Left: Clara and Edgar Bresee shown at their Dakota district farm in 1940. Right: Shown here in 1958 on the original family homestead are

Left: Clara and Edgar Bresee shown at their Dakota district farm in 1940. Right: Shown here in 1958 on the original family homestead are

Reflections of Ponoka: A salute to early Dakota families

It all started around 1900 when half a dozen families who were living in South Dakota grew tired of drought and failed crops and decided

It all started around 1900 when half a dozen families who were living in South Dakota grew tired of drought and failed crops and decided to venture into the lush and promise land of Alberta to establish their new homes. The Wings and the Olmsteads would live in a small shack in the Village of Ponoka while they broke the land and built their homesteads in the Ferrybank area, which they patiently created into a friendly new farming district, which they appropriately called ‘Dakota ‘ in memory of the rugged land from which they came.

As new settlers moved into the district, it was necessary to build the first bridge near Ferrybank over the Battle River to make access to the area easier for the new influx of families. Two large trees were cut and fallen across the river, and were then covered with poles wide enough for wagons to cross. Stone piers had to be added in the spring to protect against floods, and this fine structure would serve Dakota for many years until the government erected a permanent steel structure. A lot of fine homes, barns and other early log buildings were constructed in the district under the direction of a colony of Nova Scotians out of Lacombe, who were master axmen.

The magnificent Dakota History Book now has a permanent home at the Fort Ostell Museum for the enjoyment of everyone, and the Reflections feature in the Ponoka News is pleased continue to honour some of those colorful early pioneer families.

The Bresee family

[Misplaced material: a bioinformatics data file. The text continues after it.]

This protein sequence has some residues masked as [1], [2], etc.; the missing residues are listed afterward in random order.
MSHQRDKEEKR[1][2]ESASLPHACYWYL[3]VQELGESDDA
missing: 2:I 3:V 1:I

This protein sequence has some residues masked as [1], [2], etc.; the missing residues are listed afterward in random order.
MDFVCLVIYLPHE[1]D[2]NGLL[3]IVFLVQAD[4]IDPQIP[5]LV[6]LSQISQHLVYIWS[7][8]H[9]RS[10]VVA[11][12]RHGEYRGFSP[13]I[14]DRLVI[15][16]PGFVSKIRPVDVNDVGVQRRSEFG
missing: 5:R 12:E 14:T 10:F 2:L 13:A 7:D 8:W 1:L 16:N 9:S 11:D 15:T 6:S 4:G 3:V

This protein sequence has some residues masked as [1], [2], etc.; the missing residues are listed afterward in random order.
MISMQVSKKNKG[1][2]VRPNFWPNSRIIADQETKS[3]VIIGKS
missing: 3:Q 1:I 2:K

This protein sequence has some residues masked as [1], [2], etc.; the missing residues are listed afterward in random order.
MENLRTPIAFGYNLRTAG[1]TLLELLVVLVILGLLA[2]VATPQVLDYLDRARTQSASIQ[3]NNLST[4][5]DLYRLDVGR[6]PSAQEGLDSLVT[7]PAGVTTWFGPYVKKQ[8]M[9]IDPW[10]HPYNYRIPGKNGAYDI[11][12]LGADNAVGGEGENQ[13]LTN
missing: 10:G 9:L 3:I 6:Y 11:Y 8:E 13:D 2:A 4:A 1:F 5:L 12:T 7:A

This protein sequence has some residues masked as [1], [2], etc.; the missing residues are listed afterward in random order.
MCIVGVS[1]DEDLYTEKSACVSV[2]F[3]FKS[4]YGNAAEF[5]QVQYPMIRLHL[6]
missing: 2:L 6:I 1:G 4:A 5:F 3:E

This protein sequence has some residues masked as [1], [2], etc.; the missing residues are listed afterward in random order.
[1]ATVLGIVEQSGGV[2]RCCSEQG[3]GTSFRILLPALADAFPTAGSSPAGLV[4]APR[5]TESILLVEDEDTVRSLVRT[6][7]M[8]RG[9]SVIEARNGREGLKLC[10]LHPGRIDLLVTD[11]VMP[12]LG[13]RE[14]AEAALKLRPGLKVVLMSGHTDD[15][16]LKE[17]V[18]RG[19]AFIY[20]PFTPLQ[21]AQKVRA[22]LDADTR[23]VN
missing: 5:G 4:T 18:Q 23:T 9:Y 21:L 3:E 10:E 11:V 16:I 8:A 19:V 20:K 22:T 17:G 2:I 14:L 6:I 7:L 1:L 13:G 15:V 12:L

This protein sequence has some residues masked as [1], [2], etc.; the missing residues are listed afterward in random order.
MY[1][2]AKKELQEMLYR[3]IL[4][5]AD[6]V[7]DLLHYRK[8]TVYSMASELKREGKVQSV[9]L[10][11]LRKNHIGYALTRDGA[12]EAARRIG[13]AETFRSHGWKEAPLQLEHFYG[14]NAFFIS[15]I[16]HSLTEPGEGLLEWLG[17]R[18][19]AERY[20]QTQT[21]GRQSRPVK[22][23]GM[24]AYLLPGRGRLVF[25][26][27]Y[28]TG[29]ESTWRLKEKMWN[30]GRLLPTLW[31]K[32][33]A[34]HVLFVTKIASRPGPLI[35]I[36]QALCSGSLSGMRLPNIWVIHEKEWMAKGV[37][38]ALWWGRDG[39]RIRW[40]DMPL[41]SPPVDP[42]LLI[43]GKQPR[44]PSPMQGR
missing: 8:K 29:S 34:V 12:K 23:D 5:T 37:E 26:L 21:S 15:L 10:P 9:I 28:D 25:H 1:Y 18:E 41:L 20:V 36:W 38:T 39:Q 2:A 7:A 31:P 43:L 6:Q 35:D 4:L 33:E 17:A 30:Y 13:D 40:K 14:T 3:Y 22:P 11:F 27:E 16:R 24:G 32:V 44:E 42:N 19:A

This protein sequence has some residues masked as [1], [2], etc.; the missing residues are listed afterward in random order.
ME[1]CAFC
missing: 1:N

Edgar Bresee had come to the Ponoka area from South Dakota with his uncle Dave Wing in the spring of 1901, facing many hardships to get through the Battle River floods, but then homesteading the land where his son Douglas would later establish his farm. Edgar married Miss Clara Hoar in 1907, and together they would raise two children Douglas and Velma, who later became Mrs. Earnest McDowell.

Mr. and Mrs. Fred Bresee had come west in 1902 and built a home on their son Edgar’s homestead. Tragedy struck the family in 1906 while on their way to eastern Canada when Fred was knocked from the station platform in Calgary and killed by a train. His widow, the former Clarrissa Wing continued to live on the farm for a time, did a great deal of practical nursing in the community, and then spent her last years back in South Dakota.  oaHoareHoaHoaHoare

Clara and Edgar were very active in community organizations and projects such as the Dakota United Church, United Farmers of Alberta and the Ladies’ Aid. Edgar was an elder of the Dakota Church for many years, while Clara faithfully played the organ for 41 years until they retired to Ponoka in 1945.

Douglas Bresee was born in 1912 in the house where he would eventually raise his family. After talking three years at the Olds School of Agriculture, he returned to the district in 1939 and married Elsie Toreson, who had come from Bawlff, Alberta to teach at the Dakota for six years. The couple were blessed with three sons, Keith, Garry, and Darryl, and the family became extremely active throughout the district in curling, 4-H work, the F.U.A. and the Dakota United Church. Following the family tradition, Doug also took on the role as a church elder, as well as serving as the secretary-treasurer of the Dakota Cemetery Association. Elsie loved to sing soprano in choirs and other groups on many occasions. The Bresee family farming tradition was proudly carried on with the raising of fine purebred Angus cattle, and then in 1959, they began breeding Charolais, thereby gradually increasing new blood into their herd, for which they became very successful and well known throughout the industry.

Upon completion of their formal education, Keith Bresee bought the Henry Kristensen farm in the Lundgren district, and continued to farm with his father. Garry became a supervisor for the Farm Credit Corporation of Prince Edward Island and Nova Scotia, with his head office in Charlottetown. Daryll finished his schooling in Ponoka, went on to be a licensed automotive mechanic for Healy Motors in Edmonton and then returned home to farm with his father and Keith in the Dakota district. Keith and Daryl continued to live in the Dakota district, raising their families and remaining very active in the community, and have always encouraged the proud Bresee tradition of raising quality into the next generation.